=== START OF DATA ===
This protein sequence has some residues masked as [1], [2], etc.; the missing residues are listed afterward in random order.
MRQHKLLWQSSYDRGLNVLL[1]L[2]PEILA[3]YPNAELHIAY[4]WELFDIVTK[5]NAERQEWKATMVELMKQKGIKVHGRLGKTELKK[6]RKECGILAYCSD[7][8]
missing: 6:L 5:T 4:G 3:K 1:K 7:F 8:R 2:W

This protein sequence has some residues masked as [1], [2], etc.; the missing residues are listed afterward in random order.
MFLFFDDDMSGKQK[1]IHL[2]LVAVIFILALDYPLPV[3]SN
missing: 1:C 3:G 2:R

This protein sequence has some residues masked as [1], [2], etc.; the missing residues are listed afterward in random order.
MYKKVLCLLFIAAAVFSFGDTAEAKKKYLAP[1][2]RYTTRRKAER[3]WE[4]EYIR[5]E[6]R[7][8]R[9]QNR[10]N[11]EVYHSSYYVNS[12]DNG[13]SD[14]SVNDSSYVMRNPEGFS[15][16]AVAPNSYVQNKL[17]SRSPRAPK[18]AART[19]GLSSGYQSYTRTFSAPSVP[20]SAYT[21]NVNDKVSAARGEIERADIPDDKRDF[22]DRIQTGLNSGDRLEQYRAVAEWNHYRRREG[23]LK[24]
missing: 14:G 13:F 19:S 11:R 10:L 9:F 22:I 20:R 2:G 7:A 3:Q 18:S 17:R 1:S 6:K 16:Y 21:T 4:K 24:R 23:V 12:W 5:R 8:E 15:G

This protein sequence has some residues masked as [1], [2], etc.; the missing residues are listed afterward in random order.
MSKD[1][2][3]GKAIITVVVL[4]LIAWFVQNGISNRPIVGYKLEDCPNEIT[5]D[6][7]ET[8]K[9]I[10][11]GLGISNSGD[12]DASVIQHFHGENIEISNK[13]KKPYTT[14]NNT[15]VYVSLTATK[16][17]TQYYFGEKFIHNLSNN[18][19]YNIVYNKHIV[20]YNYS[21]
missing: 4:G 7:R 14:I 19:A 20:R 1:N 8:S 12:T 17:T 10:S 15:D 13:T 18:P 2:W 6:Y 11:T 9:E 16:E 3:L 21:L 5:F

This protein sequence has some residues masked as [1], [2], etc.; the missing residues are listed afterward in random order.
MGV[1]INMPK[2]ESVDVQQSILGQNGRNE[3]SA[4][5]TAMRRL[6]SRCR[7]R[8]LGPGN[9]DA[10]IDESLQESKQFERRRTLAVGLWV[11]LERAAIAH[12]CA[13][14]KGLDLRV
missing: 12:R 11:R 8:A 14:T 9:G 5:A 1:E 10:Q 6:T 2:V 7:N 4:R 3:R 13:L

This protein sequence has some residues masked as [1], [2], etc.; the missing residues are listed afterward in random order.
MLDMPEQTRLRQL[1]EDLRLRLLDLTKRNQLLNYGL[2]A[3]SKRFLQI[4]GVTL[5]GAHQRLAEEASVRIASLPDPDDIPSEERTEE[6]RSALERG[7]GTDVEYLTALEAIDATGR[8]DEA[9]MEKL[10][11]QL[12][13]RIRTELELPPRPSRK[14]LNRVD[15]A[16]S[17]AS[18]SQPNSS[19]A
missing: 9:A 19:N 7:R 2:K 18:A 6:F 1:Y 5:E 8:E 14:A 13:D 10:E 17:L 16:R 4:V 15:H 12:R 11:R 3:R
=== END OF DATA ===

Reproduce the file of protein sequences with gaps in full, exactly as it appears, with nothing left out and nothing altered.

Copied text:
This protein sequence has some residues masked as [1], [2], etc.; the missing residues are listed afterward in random order.
MRQHKLLWQSSYDRGLNVLL[1]L[2]PEILA[3]YPNAELHIAY[4]WELFDIVTK[5]NAERQEWKATMVELMKQKGIKVHGRLGKTELKK[6]RKECGILAYCSD[7][8]
missing: 6:L 5:T 4:G 3:K 1:K 7:F 8:R 2:W

This protein sequence has some residues masked as [1], [2], etc.; the missing residues are listed afterward in random order.
MFLFFDDDMSGKQK[1]IHL[2]LVAVIFILALDYPLPV[3]SN
missing: 1:C 3:G 2:R

This protein sequence has some residues masked as [1], [2], etc.; the missing residues are listed afterward in random order.
MYKKVLCLLFIAAAVFSFGDTAEAKKKYLAP[1][2]RYTTRRKAER[3]WE[4]EYIR[5]E[6]R[7][8]R[9]QNR[10]N[11]EVYHSSYYVNS[12]DNG[13]SD[14]SVNDSSYVMRNPEGFS[15][16]AVAPNSYVQNKL[17]SRSPRAPK[18]AART[19]GLSSGYQSYTRTFSAPSVP[20]SAYT[21]NVNDKVSAARGEIERADIPDDKRDF[22]DRIQTGLNSGDRLEQYRAVAEWNHYRRREG[23]LK[24]
missing: 14:G 13:F 19:S 11:R 10:L 9:F 22:I 20:R 2:G 7:A 3:Q 18:S 17:R 1:S 6:K 16:Y 21:T 4:K 24:R 23:V 12:W 5:R 8:E 15:G

This protein sequence has some residues masked as [1], [2], etc.; the missing residues are listed afterward in random order.
MSKD[1][2][3]GKAIITVVVL[4]LIAWFVQNGISNRPIVGYKLEDCPNEIT[5]D[6][7]ET[8]K[9]I[10][11]GLGISNSGD[12]DASVIQHFHGENIEISNK[13]KKPYTT[14]NNT[15]VYVSLTATK[16][17]TQYYFGEKFIHNLSNN[18][19]YNIVYNKHIV[20]YNYS[21]
missing: 4:G 7:R 14:I 19:A 20:R 1:N 8:S 12:T 17:T 10:S 15:D 13:T 18:P 2:W 6:Y 11:T 9:E 16:E 3:L 21:L 5:F

This protein sequence has some residues masked as [1], [2], etc.; the missing residues are listed afterward in random order.
MGV[1]INMPK[2]ESVDVQQSILGQNGRNE[3]SA[4][5]TAMRRL[6]SRCR[7]R[8]LGPGN[9]DA[10]IDESLQESKQFERRRTLAVGLWV[11]LERAAIAH[12]CA[13][14]KGLDLRV
missing: 12:R 11:R 8:A 14:T 9:G 5:A 1:E 10:Q 6:T 2:V 7:N 4:R 3:R 13:L

This protein sequence has some residues masked as [1], [2], etc.; the missing residues are listed afterward in random order.
MLDMPEQTRLRQL[1]EDLRLRLLDLTKRNQLLNYGL[2]A[3]SKRFLQI[4]GVTL[5]GAHQRLAEEASVRIASLPDPDDIPSEERTEE[6]RSALERG[7]GTDVEYLTALEAIDATGR[8]DEA[9]MEKL[10][11]QL[12][13]RIRTELELPPRPSRK[14]LNRVD[15]A[16]S[17]AS[18]SQPNSS[19]A
missing: 9:A 19:N 7:R 2:K 18:A 6:F 1:Y 5:E 8:E 14:A 13:D 10:E 17:L 16:R 4:V 15:H 12:R 11:R 3:R